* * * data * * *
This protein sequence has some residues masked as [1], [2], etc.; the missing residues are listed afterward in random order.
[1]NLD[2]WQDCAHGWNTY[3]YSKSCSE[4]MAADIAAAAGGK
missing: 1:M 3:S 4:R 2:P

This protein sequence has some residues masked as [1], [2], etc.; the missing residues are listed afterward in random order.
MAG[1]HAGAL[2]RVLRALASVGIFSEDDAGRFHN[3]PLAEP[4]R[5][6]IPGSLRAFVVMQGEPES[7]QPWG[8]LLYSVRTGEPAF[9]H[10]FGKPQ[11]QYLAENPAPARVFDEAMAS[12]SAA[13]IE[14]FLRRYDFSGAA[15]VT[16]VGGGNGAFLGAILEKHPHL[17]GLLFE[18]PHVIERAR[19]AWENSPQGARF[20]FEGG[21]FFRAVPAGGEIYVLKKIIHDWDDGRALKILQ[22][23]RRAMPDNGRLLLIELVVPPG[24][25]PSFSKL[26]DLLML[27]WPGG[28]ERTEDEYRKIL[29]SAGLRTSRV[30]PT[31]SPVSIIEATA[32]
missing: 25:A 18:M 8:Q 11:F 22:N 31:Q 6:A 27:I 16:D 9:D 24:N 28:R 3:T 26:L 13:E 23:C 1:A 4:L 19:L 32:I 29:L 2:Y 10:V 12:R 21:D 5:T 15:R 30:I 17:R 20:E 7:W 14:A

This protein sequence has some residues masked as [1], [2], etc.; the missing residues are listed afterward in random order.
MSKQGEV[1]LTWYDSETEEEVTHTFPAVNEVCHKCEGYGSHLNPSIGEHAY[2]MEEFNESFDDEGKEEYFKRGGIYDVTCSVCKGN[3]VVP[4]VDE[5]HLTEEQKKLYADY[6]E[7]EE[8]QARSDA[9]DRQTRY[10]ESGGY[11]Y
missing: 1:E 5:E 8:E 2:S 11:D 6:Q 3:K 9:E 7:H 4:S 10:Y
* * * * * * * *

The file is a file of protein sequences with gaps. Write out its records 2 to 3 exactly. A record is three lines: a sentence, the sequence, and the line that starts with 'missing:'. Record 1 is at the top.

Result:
This protein sequence has some residues masked as [1], [2], etc.; the missing residues are listed afterward in random order.
MAG[1]HAGAL[2]RVLRALASVGIFSEDDAGRFHN[3]PLAEP[4]R[5][6]IPGSLRAFVVMQGEPES[7]QPWG[8]LLYSVRTGEPAF[9]H[10]FGKPQ[11]QYLAENPAPARVFDEAMAS[12]SAA[13]IE[14]FLRRYDFSGAA[15]VT[16]VGGGNGAFLGAILEKHPHL[17]GLLFE[18]PHVIERAR[19]AWENSPQGARF[20]FEGG[21]FFRAVPAGGEIYVLKKIIHDWDDGRALKILQ[22][23]RRAMPDNGRLLLIELVVPPG[24][25]PSFSKL[26]DLLML[27]WPGG[28]ERTEDEYRKIL[29]SAGLRTSRV[30]PT[31]SPVSIIEATA[32]
missing: 25:A 18:M 8:Q 11:F 22:N 31:Q 6:A 27:I 16:D 9:D 24:N 28:R 3:T 26:L 13:E 23:C 1:A 4:L 19:L 32:I 29:L 2:Y 10:V 12:R 21:D 5:T 15:R 30:I 17:R 20:E 7:W 14:A

This protein sequence has some residues masked as [1], [2], etc.; the missing residues are listed afterward in random order.
MSKQGEV[1]LTWYDSETEEEVTHTFPAVNEVCHKCEGYGSHLNPSIGEHAY[2]MEEFNESFDDEGKEEYFKRGGIYDVTCSVCKGN[3]VVP[4]VDE[5]HLTEEQKKLYADY[6]E[7]EE[8]QARSDA[9]DRQTRY[10]ESGGY[11]Y
missing: 1:E 5:E 8:E 2:S 11:D 6:Q 3:K 9:E 7:H 4:S 10:Y